Tootin' Putin 

Tootin' Putin 

Tootin' Putin 

What the foreign papers are saying.
Jan. 14 2000 9:30 PM

Tootin' Putin 

The Guardian of London led Friday with a report from Moscow that Russia's acting president, Vladimir Putin, is about to unveil a new defense doctrine "to make it easier to press the nuclear button in an international crisis, while unequivocally declaring the west a hostile power that must be resisted." The previous doctrine formulated by ex-President Boris Yeltsin in December 1997 declared that nuclear weapons could only be used "in the case of a threat to the very existence of the Russian Federation as a sovereign state." The new one, which the Guardian said was to be published by Putin Friday, states that the use of nuclear weapons is necessary "to repel armed aggression if all other means of resolving a crisis situation have been exhausted or turn out to be ineffective." While the old doctrine spoke of "partnership" with the West, the Guardian said Putin's doctrine buries this concept and portrays Russia as being "in conflict with 'the west led by the US,' which aims to use its military might to dominate world affairs." The paper commented, "The hostile tone appears to seal a drawn-out process of disenchantment with the west." It also partly attributed Russia's return to Cold War rhetoric to its military setbacks in Chechnya.

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A Guardian editorial, headlined "Mad about the boy," lamented the plight of 6-year-old Elián González, the Cuban boy whose extradition case "has been turned into an American political and legal football." The Guardian blamed the situation on "the Clinton administration's abject failure to end America's 41-year-long, undeclared Cuban war." The paper asked, "Why, when the US believes it can resolve intractable disputes from Jerusalem to Belfast to Pristina, does it make no serious effort to end this self-defeating stalemate on its very own doorstep?" Bill Gates' decision to step down as CEO of Microsoft led the front page of the Financial Times of London, which said that "the world's most prominent computer geek has decided to go back to the lab." It called his decision "a pivotal event" at a time when the software world was about to go through its biggest upheaval since the arrival of the personal computer. But the FT said it was unlikely to herald an early resolution of Microsoft's antitrust battle with the U.S. government. "Some antitrust experts, including consultants to the company, argue his withdrawal from day-to-day management might even delay any decisive moves by the company to end the dispute," the paper reported.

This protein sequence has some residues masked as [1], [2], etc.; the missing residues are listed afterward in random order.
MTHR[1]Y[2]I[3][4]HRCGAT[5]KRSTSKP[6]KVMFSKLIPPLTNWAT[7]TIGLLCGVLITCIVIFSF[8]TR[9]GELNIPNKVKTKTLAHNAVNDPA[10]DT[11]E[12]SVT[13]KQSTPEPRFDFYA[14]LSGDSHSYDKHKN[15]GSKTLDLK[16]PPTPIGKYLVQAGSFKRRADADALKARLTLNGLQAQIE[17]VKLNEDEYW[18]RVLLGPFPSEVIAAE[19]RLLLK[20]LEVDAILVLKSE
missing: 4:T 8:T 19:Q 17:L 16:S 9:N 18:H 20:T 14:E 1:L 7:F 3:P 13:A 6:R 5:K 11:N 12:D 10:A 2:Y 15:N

In India, the Asian Age made no mention of Gates' decision but fronted instead a Washington Post story that the U.S. Justice Department is to call for Microsoft to be broken into three separate companies. The FT noted that the corporation's new chief executive, Steve Ballmer, takes a strong line against this idea, calling it "absolutely ridiculous and irresponsible." The Asian Age led with Indian Prime Minister Atal Behari Vajpayee proposing the creation of a new Silicon Valley in India. "The entire government—indeed, the entire country—has now adopted promotion of it as its strategic goal," he told a gathering of 15 American information technology entrepreneurs in New Delhi. The paper said they have pledged their complete support for India's endeavor to become an "IT superpower."

While British newspapers reported that Amnesty International and other human rights groups plan to challenge the legality of the British government's decision to send Gen. Augusto Pinochet home to Chile, they fronted the news that Mike Tyson is to be allowed into Britain for a boxing match against the British heavyweight Julius Francis Jan. 29 in Manchester. The Daily Telegraph called this "an extraordinary U-turn" by Home Secretary Jack Straw, who previously let it be understood that Tyson would be refused entry because of his U.S. rape conviction. Straw had said that British immigration officials would apply the normal rules, which deny admission to any foreigner convicted of an offense that would carry a jail sentence of one year or more if committed in Britain. But following protests by immigration officials that one of them should not be put in the unenviable position of having to turn back Tyson and his entourage when they arrive by Concorde at a London airport this Sunday, he ruled that he should be granted "leave to enter the U.K. until Jan. 30 for the purpose of the scheduled contest." Several Labor members of parliament, including the former actress Glenda Jackson, a candidate to be mayor of London, have called for Tyson to be barred.

Another top British story Friday was a decision by the royal family to end its patronage of Harrods, the London department store, because its Egyptian owner, Mohammed al-Fayed, has repeatedly accused Prince Philip of planning the "murder" of Princess Diana and his son Dodi Fayed, who died together in a Paris car crash in 1997. One of three royal "warrants" to be removed named Harrods as "outfitters" to the Queen's husband.

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La Repubblica of Rome fronted the news that author Saul Bellow has become a father at the age of 84. It noted that he thus beat the records of Anthony Quinn, who fathered a son in 1996 at the age of 81, and of Charlie Chaplin, who did so at 73.